ECB's key role in front line before summit to save euro
The vital role of the European Central Bank was in the front line of the eurozone debt crisis on Thursday as new ratings warnings for the entire EU ramped up the stakes of a crucial summit in Brussels.
The ECB's governing council, under intense pressure to rescue the euro, gathered in Frankfurt just hours before European Union leaders met for what is widely seen as the last chance to prevent the eurozone from breaking up.
A collapse of the single currency would threaten the EU itself and send violent shock waves reverberating through the global economy.
The ECB is widely expected to cut its key interest rate at its meeting in view of a looming economic downturn, and markets were nervously waiting to see what other action the central bank -- which many see as the only body able to contain the crisis -- would take to shore up the euro.
For the markets, the crucial question was whether the ECB will see view commitments by Germany and France to tighten up eurozone budget discipline as sufficiently convincing to give it extra room for manoeuvre.
But investors appeared sceptical whether Europe Union leaders could really come up with convincing commitments.
"The entire world is watching. We must do everything" to save the euro, European Commission chief Jose Manuel Barroso told reporters in the French port city of Marseille.
"It is extremely important that we all together, all the EU, show that the euro is irreversible."
European stocks were mixed and the euro fell against the dollar.
The announcement by international credit rating agency Standard & Poor's that it is placing entire 27-nation bloc on downgrade watch, just days after similar moves for eurozone countries and their EFSF bailout fund, has turned up the pressure to breaking point.
"The situation is serious... the euro can explode and Europe unravel", France's minister for European affairs Jean Leonetti told French Canal Plus television.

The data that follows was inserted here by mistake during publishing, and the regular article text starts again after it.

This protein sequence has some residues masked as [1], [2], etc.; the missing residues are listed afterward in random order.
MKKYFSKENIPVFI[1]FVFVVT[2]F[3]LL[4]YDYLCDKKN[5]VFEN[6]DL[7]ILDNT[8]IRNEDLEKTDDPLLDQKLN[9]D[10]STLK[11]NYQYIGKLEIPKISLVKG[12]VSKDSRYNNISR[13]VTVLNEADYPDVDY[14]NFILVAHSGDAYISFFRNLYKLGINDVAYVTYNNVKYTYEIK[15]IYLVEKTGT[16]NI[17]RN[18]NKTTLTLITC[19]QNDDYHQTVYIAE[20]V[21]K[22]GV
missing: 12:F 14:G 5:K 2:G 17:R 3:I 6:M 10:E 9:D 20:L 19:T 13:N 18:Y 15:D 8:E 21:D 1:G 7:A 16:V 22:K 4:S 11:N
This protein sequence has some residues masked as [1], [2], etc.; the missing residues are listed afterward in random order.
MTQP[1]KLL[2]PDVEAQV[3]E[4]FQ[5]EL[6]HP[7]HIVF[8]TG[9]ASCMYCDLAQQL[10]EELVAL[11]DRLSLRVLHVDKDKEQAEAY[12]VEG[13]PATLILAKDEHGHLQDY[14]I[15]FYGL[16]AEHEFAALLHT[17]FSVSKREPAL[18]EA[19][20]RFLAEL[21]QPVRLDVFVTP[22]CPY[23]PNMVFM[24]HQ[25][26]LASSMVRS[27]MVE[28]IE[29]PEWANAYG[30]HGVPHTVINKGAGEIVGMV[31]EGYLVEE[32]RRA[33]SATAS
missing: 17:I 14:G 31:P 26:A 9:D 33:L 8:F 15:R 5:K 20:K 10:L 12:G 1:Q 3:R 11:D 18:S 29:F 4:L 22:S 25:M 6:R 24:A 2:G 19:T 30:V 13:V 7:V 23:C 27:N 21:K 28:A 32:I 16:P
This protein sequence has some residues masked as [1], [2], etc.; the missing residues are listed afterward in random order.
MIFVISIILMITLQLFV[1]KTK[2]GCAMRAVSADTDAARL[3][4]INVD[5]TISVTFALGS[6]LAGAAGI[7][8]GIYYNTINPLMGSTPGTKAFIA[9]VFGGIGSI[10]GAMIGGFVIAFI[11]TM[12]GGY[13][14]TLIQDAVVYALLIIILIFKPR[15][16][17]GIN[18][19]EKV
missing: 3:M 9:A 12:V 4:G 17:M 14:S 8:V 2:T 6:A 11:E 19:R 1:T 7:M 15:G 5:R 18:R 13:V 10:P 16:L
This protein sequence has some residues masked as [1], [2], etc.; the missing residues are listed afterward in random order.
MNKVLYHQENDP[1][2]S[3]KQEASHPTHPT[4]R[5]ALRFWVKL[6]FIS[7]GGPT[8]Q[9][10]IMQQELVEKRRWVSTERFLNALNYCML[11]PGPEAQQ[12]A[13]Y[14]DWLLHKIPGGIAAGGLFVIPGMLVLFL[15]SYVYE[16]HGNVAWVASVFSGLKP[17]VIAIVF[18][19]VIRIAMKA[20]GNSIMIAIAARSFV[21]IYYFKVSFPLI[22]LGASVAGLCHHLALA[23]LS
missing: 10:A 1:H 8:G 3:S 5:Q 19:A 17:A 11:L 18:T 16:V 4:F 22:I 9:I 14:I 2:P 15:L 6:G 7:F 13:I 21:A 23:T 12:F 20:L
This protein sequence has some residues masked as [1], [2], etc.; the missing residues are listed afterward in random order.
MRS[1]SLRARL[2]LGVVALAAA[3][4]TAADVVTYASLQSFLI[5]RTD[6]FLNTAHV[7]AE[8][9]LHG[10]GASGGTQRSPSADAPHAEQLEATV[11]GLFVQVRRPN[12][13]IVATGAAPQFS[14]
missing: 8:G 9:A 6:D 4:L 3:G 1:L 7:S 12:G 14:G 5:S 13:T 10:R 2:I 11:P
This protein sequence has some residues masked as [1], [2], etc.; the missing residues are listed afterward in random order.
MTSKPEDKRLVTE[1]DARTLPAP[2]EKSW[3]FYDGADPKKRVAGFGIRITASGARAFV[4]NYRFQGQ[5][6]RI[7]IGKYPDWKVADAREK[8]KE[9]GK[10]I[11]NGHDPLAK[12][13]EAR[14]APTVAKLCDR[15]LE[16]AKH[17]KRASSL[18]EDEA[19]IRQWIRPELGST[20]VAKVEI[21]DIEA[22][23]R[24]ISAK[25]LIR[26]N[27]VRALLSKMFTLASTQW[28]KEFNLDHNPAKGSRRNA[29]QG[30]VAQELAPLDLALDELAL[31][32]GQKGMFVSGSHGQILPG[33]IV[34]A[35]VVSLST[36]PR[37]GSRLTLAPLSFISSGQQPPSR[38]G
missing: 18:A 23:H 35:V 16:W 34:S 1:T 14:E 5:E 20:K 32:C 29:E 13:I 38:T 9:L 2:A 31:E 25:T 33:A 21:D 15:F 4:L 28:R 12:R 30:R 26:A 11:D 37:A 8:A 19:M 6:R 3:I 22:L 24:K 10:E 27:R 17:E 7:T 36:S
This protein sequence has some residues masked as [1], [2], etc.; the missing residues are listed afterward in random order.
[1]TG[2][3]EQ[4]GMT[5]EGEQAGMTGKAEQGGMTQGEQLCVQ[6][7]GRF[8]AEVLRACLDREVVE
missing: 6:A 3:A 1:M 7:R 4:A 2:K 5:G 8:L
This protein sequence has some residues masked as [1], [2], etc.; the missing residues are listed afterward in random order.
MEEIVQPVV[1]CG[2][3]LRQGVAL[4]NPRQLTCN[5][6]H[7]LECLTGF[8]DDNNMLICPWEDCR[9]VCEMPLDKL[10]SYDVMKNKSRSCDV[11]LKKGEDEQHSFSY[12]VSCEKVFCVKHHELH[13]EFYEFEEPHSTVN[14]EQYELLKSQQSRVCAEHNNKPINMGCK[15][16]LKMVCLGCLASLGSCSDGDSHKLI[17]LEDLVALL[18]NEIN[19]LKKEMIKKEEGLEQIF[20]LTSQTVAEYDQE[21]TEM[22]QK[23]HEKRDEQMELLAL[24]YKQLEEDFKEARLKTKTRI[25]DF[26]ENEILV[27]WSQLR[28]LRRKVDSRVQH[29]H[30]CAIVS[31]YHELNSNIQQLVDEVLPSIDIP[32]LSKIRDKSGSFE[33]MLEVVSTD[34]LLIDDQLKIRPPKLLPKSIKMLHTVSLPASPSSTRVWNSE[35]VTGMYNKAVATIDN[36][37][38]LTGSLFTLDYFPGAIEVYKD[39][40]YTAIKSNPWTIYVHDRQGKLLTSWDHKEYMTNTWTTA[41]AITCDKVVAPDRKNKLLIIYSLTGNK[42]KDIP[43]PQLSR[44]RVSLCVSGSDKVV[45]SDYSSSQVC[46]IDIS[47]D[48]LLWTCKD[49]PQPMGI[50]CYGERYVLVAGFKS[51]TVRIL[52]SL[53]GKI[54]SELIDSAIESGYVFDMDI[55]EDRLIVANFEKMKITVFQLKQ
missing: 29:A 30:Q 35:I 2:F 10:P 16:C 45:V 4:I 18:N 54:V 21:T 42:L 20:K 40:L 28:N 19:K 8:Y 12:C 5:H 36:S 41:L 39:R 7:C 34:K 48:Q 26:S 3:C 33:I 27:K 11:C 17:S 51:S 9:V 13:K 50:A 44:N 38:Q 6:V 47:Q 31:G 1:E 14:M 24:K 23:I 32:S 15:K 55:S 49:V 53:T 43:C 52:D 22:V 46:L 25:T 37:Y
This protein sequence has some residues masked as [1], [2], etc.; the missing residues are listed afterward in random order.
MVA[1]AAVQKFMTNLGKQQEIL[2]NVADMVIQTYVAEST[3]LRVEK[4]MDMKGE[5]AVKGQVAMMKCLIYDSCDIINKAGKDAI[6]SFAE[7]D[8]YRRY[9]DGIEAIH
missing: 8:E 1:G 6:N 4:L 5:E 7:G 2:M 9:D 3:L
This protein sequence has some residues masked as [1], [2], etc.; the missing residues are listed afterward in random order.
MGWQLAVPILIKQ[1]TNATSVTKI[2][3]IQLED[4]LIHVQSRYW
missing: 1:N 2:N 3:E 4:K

S&P's chief economist for Europe Jean-Michel Six insisted the agency was not working on the basis of an outlook that the single currency area will break up.
The ECB has played fire-fighter to a substantial extent throughout the long and debilitating crisis. But its officials, including its new chief Mario Draghi, insist that such a role is only temporary and it is ultimately up to governments to get their finances in order.
There is widespread pressure for the ECB to turn back the crisis by simply printing enough money to buy up a large part of the mountain of debt that many eurozone countries have amassed.
But the bank, strongly backed by Germany, is vehemently opposed to this, which it argues runs against the very rules that the eurozone, and the wider EU, is built on.
Among the so-called "unconventional" measures" the ECB has taken so far to contain the crisis, the central bank has been keeping the region's banks flush with liquidity or cash.
It has also, albeit reluctantly, been buying up the sovereign bonds of countries finding it difficult to drum up financing the usual way via the markets.
Crucially, in comments to the European Parliament last week, ECB chief Draghi signalled flexibility to go beyond those measures, but only if governments credibly removed the threat of moral hazard for non-compliant countries.
Analysts were sceptical, however, whether the ECB would deliver so shortly before the EU summit.
The summit itself looks set to be the toughest yet, with Germany playing down hopes that it will save the euro and French President Nicolas Sarkozy warning the risk of a eurozone "explosion" was still very real.
For high-ranking officials and diplomats, the two biggest obstacles are Germany's refusal to embark on anything short of treaty changes, while Britain is refusing to back Berlin's proposed changes unless it secures important concessions for its financial services.
Eurogroup chief Jean-Claude Juncker was flatly opposed to such demands.
And Swedish Prime Minister Fredrik Reinfeldt said treaty changes were not the sort of solution the markets were looking for.
The situation is veering from serious towards desperate, so much so that US President Barack Obama held urgent telephone talks late on Wednesday with German Chancellor Angela Merkel.
Already, Obama had despatched his treasury secretary Timothy Geithner to Europe for talks with key players that will continue on Thursday in Marseille, France, where EU conservative allies are meeting for pre-summit negotiating strategy talks.
The US has a "very strong interest" in a successful summit outcome, Geithner said during a visit to Italy.
© 2011 AFP